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article imageOp-Ed: A key ingredient in popcorn is linked to Alzheimer's

By Melissa Horrocks     Aug 9, 2012 in Food
Most people love popcorn and it is a treat often eaten by movie goers. However, popcorn may taste nice, but it is bad for a healthy diet and now it has been discovered that it could be linked to Alzheimer's.
The key ingredient in popcorn, diacetyl, makes popcorn taste and smell buttery, but it also may be connected to Alzheimer's disease, Fox News reported.
Scientists said they were researching the substance, because it's been connected with breathing and other health issues in employees at microwave popcorn and food - flavoring factories. According to diacetyl is a flavor that is used to make the buttery taste and smell of microwave popcorn.
Diacetyl is also used in margarine, snack foods, baked goods, candy, pet foods and other items such as beer or even some types of chardonnay wine. Vince's team realized that diacetyl has building blocks similar to a substance that causes beta-amyloid proteins to clump together in the brain. This clumping is the key to understanding Alzheimer's disease.
The study was published in the journal Chemical Research in Toxicology, it discovered that diacetyl raised the level of beta-amyloid clumping. Furthermore, the research discovered that at real-world occupational exposure levels, diacetyl also increased beta-amyloid's poisonous effect on nerve cells growing in the laboratory.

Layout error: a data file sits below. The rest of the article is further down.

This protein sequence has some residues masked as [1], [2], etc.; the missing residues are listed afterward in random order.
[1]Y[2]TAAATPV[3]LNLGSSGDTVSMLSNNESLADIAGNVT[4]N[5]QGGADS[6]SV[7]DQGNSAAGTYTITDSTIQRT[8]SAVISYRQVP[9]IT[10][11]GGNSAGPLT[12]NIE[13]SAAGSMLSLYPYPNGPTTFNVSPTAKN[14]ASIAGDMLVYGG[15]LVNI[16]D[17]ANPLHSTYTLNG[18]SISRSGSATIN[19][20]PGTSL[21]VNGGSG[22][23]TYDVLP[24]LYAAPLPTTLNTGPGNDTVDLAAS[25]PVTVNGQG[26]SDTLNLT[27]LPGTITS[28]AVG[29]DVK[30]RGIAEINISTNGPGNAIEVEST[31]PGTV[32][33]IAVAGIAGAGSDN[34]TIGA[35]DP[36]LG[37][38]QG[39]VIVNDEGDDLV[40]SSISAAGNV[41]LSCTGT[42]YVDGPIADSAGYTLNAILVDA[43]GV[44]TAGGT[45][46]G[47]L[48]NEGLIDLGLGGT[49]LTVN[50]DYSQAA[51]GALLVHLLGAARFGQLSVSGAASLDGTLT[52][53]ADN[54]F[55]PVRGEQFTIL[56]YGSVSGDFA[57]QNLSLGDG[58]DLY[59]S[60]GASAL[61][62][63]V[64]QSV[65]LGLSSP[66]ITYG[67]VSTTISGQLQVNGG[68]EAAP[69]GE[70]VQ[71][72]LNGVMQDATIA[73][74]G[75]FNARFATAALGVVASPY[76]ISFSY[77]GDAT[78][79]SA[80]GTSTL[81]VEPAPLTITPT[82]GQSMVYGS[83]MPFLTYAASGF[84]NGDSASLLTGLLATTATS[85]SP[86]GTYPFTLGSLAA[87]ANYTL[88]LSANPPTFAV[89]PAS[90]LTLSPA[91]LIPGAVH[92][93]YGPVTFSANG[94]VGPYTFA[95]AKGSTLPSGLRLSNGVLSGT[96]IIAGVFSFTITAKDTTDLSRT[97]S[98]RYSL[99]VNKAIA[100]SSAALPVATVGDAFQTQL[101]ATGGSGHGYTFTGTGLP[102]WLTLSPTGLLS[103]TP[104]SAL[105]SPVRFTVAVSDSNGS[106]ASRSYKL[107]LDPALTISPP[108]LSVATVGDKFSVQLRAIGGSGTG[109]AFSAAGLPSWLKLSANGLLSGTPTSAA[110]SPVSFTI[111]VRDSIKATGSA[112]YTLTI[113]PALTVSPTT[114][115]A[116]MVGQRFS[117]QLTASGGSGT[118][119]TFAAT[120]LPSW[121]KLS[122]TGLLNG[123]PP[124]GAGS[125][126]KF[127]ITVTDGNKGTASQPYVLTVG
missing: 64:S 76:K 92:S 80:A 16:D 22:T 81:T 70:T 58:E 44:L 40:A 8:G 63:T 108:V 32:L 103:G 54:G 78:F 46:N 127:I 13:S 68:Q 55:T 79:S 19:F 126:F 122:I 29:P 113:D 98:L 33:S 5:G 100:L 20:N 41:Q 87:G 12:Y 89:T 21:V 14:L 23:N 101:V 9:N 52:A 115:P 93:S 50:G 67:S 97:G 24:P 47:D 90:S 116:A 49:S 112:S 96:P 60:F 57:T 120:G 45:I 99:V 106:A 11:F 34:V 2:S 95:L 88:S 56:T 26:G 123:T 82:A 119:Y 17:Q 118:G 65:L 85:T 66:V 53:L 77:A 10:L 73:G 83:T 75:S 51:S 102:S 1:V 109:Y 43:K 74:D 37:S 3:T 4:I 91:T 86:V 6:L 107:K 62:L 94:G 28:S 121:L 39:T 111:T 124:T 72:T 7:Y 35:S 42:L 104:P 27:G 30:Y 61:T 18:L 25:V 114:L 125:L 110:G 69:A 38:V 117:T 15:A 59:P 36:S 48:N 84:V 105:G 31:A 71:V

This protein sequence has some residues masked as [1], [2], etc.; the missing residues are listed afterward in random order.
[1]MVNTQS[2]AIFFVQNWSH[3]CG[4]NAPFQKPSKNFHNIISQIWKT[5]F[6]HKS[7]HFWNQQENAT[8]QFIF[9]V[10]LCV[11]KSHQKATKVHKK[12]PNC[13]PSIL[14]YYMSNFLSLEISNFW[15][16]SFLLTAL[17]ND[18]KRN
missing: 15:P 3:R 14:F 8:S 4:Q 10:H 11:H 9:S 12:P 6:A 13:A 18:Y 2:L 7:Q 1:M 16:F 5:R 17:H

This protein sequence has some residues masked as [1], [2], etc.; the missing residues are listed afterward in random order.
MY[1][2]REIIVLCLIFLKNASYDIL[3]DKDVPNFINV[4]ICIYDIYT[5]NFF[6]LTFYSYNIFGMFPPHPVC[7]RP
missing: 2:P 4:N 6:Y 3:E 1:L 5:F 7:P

The reports appeared in the online edition of Chemical Research in Toxicology and on the website WebMD. Due to the harmful effects of working with diacetyl, many microwave popcorn makers have stopped using it, in their products. The effects were only observed in test tube studies and more research needs to be carried out in living animals, reports
Over 150 firms are working in the Alzheimer's space, including nearly 15 multinationals and 30 generic companies. Many of these companies are taking innovative approaches to dealing with this severely disabling disease. In March, the USPTO permitted a patent for Antisenilin, developed by Intellect Neurosciences, reports Medical News Today.
My Grandmother died from Alzheimer's disease and I think any progress is worth its weight in gold. Seeing someone you love become someone entirely different, is very painful indeed. I have worked in care homes with people who had Alzheimer's. It is a condition that is demoralizing and strips away independence. It is always good to hear that results have been found in the way that Alzheimer's develops. Small steps often lead to bigger progress, in the end.
This opinion article was written by an independent writer. The opinions and views expressed herein are those of the author and are not necessarily intended to reflect those of
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